Nigerian officials also acted as conduit for the fund after Shell and Eni raised fears over transferring the money directly to Malabu due to Mr. Etete’s earlier conviction in France. These officials facilitated the indirect transfer of the sum of $801 Million to Malabu’s account in Nigeria upon payment of the money by ENI. The former Attorney General of the Federation, Mohammed Bello Adoke and Minister of state for finance, Yerima Ngama were said to have authorized the transfers.

 In the petition to the President, the group stated “The media was awash about six (6) years ago with information on how one of Nigeria’s richest oil field, OPL245 was sold in shady circumstances and more than half of the $1.1 Billion paid to Malabu Oil and Gas for the procurement was consummated through bribe to Nigerian politicians and intermediaries who helped to secure the controversial deal,” Suraju said in the petition.

 It noted that despite overwhelming evidence showing that Shell and Eni are aware that the money would be paid to a character with a shady background, officials of the companies have denied any wrong doing in the affair, even when it was revealed that on the 29th of April, 2011 Eni transferred $1.092 Billion dollars into an escrow account of the Nigerian government at the bank; JP Morgan Chase in London which is not the statutory account of the state but a parallel one.

 It noted that the reports of the Public Prosecutor’s office at the ordinary court of Milan in its notification of completion of preliminary investigations highlighted the role of Eni’s former Chief Executive Officer, Paola Scaroni and his successor Claudio Descalzi and indicted them for alleged international corruption over the scandal. The company’s officials participated in the receipt of proceeds of crimes and even committed money laundering offences against Nigeria. The listed Nigerian officials involved in the deal were former President Goodluck Jonathan, former Attorney General Mohammed Bello Adoke, former Minister of Petroleum, Diezani Alison-Madueke, former National Security Adviser, Aliyu Gusau, former Attorney General, Christopher Bayo Ojo and former Senator Ikechukwu Obiorah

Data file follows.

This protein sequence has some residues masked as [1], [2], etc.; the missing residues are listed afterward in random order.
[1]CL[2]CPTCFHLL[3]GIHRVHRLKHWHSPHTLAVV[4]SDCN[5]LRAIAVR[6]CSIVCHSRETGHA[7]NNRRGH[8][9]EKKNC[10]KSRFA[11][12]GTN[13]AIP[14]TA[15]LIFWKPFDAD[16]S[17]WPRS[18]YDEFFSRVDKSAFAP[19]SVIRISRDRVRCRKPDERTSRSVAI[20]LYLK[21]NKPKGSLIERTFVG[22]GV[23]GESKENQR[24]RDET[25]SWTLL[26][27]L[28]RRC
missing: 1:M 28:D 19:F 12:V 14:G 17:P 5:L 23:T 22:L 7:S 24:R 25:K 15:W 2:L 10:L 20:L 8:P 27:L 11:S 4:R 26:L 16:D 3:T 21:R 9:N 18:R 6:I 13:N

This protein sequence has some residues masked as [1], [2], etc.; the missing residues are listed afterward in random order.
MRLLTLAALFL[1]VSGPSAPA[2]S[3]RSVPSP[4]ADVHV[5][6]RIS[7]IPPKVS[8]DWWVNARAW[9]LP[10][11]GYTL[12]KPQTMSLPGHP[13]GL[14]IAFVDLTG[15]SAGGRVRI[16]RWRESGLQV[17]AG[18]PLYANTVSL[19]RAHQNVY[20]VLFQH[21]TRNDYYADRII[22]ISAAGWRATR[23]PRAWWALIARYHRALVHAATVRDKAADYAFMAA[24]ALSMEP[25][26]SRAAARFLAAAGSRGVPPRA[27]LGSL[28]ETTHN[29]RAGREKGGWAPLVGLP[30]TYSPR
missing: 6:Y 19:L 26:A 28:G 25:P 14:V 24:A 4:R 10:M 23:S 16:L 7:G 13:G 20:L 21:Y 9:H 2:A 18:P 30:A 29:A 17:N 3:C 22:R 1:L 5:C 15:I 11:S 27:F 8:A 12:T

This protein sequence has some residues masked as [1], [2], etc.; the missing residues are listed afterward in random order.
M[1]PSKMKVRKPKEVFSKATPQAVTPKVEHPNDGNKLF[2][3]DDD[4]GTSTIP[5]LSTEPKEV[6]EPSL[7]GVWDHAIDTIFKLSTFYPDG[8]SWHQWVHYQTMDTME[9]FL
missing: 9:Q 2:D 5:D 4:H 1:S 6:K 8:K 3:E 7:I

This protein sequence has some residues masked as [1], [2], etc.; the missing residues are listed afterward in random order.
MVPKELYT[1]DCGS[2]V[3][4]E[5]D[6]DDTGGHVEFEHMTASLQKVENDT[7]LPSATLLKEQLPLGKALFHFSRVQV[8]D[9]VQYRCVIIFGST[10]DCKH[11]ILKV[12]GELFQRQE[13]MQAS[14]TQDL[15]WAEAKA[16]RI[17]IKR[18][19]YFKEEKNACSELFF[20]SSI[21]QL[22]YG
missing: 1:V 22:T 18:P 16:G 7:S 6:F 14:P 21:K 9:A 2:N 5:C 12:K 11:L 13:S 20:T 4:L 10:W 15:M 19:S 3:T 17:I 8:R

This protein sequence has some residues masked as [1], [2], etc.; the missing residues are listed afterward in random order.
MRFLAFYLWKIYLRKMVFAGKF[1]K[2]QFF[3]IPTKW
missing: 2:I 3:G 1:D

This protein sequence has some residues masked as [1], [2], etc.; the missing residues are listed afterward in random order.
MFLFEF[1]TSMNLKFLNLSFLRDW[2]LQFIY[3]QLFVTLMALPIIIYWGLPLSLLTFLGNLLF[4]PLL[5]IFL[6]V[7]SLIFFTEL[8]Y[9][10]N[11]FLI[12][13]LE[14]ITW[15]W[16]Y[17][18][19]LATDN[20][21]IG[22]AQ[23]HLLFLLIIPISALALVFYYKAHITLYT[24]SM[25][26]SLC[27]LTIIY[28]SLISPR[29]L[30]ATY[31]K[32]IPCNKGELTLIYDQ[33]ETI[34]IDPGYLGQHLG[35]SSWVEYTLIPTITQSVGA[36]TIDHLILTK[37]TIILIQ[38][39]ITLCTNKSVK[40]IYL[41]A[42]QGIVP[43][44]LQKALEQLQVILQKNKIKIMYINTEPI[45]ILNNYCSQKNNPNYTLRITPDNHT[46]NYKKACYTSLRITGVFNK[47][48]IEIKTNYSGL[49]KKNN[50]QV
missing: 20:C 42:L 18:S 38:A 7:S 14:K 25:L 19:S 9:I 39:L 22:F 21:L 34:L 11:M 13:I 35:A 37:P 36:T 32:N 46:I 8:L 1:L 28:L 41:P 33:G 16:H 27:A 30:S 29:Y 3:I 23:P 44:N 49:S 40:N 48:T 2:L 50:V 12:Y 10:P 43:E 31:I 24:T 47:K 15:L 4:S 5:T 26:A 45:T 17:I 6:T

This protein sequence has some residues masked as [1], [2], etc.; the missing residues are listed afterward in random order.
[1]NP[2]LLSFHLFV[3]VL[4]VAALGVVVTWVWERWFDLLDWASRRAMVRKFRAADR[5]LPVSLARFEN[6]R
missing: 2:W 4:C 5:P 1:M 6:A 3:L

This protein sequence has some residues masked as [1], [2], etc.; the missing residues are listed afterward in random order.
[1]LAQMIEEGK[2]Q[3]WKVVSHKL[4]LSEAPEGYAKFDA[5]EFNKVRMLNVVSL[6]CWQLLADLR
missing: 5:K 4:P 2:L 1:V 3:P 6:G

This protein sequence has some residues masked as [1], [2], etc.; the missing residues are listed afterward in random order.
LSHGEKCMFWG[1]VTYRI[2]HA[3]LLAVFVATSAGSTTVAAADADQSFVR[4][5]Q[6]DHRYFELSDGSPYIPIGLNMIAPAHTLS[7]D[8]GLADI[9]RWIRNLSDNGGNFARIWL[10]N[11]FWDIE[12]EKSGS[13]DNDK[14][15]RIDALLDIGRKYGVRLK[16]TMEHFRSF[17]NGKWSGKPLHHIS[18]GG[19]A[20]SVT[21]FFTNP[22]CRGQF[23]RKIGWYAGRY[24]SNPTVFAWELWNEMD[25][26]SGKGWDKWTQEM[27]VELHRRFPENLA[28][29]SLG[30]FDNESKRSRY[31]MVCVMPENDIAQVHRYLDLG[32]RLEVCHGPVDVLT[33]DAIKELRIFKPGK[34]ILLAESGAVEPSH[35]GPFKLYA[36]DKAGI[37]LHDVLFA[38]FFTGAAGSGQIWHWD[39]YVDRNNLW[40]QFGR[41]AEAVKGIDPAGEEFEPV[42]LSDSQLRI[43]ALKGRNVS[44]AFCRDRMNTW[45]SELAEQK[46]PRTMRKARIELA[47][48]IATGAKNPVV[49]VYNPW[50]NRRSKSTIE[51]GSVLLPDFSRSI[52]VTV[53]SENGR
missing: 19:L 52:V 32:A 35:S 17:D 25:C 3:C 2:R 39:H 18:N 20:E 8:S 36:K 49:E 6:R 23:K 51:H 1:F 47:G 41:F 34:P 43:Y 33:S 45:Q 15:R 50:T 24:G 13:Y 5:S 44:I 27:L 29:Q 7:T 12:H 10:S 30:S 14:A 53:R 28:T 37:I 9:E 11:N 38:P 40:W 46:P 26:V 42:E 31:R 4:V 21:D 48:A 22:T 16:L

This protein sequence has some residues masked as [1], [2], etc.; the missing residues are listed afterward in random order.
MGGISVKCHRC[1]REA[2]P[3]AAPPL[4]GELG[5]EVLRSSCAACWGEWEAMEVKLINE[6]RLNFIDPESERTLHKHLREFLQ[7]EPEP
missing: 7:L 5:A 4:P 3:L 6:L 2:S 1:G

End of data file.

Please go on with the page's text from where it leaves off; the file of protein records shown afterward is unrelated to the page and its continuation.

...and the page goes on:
CSNAC stated “Following the above narrative, we are aware that the current government in its anti corruption bid through the EFCC has filed charges against some of the high profiled suspects for money laundering offences via charge no: FHC/ABJ/CR/268/20. The Court had also granted an order in favour of the EFCC for the Oil block to be forfeited to Nigerian Government pending the determination of the matter before the Court. Though, the order was later vacated, the initial grant was an indication of the controversy surrounding the deal”

 It observed that Emeka Obi and Gialucia Di Nardo were convicted last September in Milan, in an expedited hearing, of the global prosecution of the OPL245 malabu deal. “Nigerian last April also initiated criminal proceedings against individuals and companies connected with the deal before a UK court and terms the deal “corrupt and disadvantageous to Nigeria’s interest.” Several experts reports have exposed Nigeria’s potential loss to the tune of $5.6 billion if the contract and Resolution Agreements are to be enforced as presently drafted but your ministry and office have maintained such silence in this matter, to the chagrin of many observers”